8 ways to attend college for free
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List of Gods : "water" - 417 records

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Name ▲▼Origin ▲▼Description ▲▼
Deities name
"Chiccan"
Mayan / Chorti, Mesoamerican / eastern Guatemala Rain gods. Giant reptilian deities whose blood is cold and who evolved from snakes. They form a quartet, each living at the bottom of a deep lake situated in the four cardinal directions. They are believed to churn the waters which rise as clouds. The AH PATNAR UINICOB gods then beat the Rain from the clouds with stone axes....
God name
"Choimha"
Arab beautiful water, she was a woman created by the gods specifically to marry B'alam Agab.
Goddess name
"Cipactli"
Aztec / Mexico A primordial goddess of water
With the costs of higher education at an all-time high, the American Dream of a college education can seem like just that — a dream.
However the reality is that there are lots of things a prospective student can do to help offset the high costs of higher education.
If you’re trying to figure out how to go to college for free, we have some advice that might help you on your way.
We’ve covered a wide range of options from how to get free tuition through a grant to various service opportunities.
Take a look at these and other ways you might be able to score a free college education.
God name
"Cizin (stench)"
Mayan / Yucatec / other tribes, Mesoamerican / Mexico God of death. The most important death god in the Mayan cultural area. Said to live in Metnal, the Yucatec place of death, and to burn the souls of the dead. He first burns the mouth and åñuś and, when the soul complains, douses it with water. When the soul complains of this treatment, he burns it again until there is nothing left. It then goes to the god Sicunyum who spits on his hands and cleanses it, after which it is free to go where it chooses. Attributes of Cizin include a fleshless nose and lower jaw, or the entire head may be depicted as a skull. Spine and ribs are often showing. He wears a collar with death eyes between lines of hair and a long bone hangs from one earlobe. His body is painted with black and particularly yellow spots (the Mayan color of death)....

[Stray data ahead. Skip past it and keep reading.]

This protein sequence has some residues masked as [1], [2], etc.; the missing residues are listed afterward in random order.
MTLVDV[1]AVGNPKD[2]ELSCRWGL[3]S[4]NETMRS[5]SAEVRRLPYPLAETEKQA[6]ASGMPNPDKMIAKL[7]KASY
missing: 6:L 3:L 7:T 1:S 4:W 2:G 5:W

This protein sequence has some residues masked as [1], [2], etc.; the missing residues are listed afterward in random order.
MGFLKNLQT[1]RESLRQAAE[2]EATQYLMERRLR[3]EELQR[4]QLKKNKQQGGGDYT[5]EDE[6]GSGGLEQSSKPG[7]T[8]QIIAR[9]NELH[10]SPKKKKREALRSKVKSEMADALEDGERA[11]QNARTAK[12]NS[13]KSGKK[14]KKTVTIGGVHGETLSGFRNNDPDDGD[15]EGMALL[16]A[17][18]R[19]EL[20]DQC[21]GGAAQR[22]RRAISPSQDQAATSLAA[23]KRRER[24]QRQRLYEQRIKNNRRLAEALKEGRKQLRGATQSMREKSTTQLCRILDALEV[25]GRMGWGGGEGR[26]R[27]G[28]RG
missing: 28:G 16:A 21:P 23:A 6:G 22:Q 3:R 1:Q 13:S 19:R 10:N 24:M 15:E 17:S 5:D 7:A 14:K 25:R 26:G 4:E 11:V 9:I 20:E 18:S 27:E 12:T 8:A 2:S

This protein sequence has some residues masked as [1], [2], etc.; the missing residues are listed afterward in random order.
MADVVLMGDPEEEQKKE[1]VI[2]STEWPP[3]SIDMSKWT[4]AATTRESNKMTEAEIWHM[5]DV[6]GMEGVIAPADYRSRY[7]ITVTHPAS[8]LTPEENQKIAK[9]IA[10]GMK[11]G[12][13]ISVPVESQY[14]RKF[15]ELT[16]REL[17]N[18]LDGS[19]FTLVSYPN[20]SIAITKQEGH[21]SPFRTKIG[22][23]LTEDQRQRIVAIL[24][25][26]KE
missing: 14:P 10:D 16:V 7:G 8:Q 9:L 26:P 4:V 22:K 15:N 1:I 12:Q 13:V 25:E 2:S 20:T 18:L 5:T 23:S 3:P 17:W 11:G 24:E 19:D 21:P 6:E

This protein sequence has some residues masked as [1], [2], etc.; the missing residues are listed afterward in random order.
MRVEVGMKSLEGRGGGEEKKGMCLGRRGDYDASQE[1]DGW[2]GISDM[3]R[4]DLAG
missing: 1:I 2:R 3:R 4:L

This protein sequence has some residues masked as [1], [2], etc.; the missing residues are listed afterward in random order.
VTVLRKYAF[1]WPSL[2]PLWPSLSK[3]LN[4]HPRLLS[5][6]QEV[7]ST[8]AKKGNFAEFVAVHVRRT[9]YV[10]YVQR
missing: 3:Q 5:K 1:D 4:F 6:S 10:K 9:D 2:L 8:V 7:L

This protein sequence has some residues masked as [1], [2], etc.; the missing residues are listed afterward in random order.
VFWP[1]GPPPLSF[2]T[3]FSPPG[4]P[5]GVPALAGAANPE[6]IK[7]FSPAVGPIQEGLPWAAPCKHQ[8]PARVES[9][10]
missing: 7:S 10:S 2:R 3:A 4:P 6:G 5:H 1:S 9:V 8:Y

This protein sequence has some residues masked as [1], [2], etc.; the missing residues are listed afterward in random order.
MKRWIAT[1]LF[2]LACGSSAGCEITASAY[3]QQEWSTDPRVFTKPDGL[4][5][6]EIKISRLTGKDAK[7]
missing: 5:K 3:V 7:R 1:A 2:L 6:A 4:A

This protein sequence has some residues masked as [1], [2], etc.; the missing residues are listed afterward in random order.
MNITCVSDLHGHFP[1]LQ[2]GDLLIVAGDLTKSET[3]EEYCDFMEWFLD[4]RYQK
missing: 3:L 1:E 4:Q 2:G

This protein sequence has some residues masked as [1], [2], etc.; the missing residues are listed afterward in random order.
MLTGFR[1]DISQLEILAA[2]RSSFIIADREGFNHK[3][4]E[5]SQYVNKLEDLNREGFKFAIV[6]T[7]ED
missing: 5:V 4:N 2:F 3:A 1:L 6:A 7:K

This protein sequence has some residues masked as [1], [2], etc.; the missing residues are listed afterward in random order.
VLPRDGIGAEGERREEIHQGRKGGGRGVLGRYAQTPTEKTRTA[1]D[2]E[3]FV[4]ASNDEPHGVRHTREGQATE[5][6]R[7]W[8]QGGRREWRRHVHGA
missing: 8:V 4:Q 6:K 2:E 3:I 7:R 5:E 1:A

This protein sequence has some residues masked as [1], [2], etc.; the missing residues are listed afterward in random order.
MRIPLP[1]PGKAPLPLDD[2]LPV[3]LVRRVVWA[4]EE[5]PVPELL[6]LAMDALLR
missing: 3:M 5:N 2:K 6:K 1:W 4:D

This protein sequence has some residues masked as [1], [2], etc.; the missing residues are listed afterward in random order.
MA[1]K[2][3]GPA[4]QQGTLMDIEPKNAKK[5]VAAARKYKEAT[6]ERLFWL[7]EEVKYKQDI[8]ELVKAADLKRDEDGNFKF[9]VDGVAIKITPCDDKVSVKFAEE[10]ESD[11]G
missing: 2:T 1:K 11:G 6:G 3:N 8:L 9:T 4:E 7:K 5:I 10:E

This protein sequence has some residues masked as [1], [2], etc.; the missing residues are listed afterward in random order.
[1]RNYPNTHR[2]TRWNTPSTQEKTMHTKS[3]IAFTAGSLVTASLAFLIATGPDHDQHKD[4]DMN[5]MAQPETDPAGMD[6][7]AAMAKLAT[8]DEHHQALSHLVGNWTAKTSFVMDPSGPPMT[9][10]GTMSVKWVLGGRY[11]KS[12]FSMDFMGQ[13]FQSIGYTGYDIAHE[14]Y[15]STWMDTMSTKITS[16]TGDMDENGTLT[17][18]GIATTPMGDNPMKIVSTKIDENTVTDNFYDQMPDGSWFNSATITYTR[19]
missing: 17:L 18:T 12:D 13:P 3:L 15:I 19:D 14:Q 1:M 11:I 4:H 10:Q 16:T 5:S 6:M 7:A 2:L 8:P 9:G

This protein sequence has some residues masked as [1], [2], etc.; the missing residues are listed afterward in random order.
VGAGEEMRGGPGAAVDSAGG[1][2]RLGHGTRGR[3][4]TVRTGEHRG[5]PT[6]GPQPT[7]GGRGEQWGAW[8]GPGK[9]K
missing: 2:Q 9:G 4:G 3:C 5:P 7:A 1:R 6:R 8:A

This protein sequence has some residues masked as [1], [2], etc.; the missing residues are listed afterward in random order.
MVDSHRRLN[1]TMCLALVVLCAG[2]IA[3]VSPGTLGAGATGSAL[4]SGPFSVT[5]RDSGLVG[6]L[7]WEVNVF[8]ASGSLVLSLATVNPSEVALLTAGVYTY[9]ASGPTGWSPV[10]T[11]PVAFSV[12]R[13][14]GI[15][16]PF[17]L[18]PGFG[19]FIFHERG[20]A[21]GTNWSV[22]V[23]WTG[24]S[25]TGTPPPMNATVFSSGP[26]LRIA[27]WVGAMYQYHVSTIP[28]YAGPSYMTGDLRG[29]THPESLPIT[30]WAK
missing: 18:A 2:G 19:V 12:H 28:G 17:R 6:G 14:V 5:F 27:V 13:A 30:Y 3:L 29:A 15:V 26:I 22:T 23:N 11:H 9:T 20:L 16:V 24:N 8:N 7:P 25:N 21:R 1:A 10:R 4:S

Goddess name
"Cleone"
Greek Goddess of water. One of the daughters of Asopus, from whom the town of Cleonae in Peloponnesus was believed to have derived its name. Greek
Nymph name
"Clytie"
Greek A water-nymph, in love with Apollo. Meeting with no return, she was changed into a Sunflower, which, traditionally, still turns to the Sun, following him through his daily course. Greek
Goddess name
"Coatrischie"
Cuba / Taino Goddess of water, winds, and storms. Cuba / Taino
God name
"Condatis"
Roman / British God of confluence whose sacred places were wherever two rivers or bodies of water met. Roman / British
Goddess name
"Damballah"
Haiti Goddess of sweet waters. Haiti

"Danaides"
Greek Daughters of Danaus. They were fifty in number, and married the fifty sons of ?gyptos. They all but one murdered their husbands on their wedding-night, and were punished in the infernal regions by having to draw water everlastingly in sieves from a deep well.
Goddess name
"Danaids"
Greek The goddesses of fountains & water

"Dancing-water"
French Which beautifies ladies, makes them young again, and enriches them. It fell in a cascade in the Burning Forest, and could only be reached by an underground påśśage. Prince Chery fetched a bottle of this water for his beloved Fair-star, but was aided by a dove. French Fairy Tale
God name
"Dharmadhatuvagisvara"
Buddhist God of the law. A variety of MANJUSRI and therefore an emanation of AMITABHA. Color: reddish-white. Attributes: arrow, bell, Book, bow, hook, image of Amitabha on crown, staff, sword and water jar. Depicted with four heads and setting the law wheel in motion....
Goddess name
"Dharmavasita (control of law)"
Buddhist Minor goddess. One of a group of twelve VASITAS personifying the disciplines of spiritual regeneration. Color: white. Attributes: water jar on a red lotus....
Goddess name
"Dhatar (creator)"
Hindu / Puranic Sun god. An original Vedic list of six descendants of the goddess ADITI or Adityas, all of whom take the role of Sun gods was, in later times, enlarged to twelve, including Dhatar. Color: golden. Attributes: two lotuses, lotus rosary and waterjar. Also Dhatr....
Deities name
"Dhruva (immovable)"
Hindu / Epic / Puranic Astral god. The son of Uttanapada, a star in the constellation of Ursa Minor which was the pole star in the last millennium BC. An avatara of V IS NU. Also one of a group of Vasu deities answering to the god INDRA. In different context, the description of a kind of fixed icon. Attributes: prayer wheel, rosary, spear and water jar....
Goddess name
"Diang"
Shilluk / Sudan cow goddess. Living along the west bank of the Nile, the Shilluk perceive Diang as the consort of the first human, Omara, sent by the creator god. Her son is Okwa, who married the crocodile goddess NYAKAYA. Thus the three main elements of Shilluk life are contained in their religious beginnings—men (sky), cows (earth) and crocodiles (water)....
God name
"Dilmun"
Sumeria God of fresh water Sumeria
Goddess name
"Divona"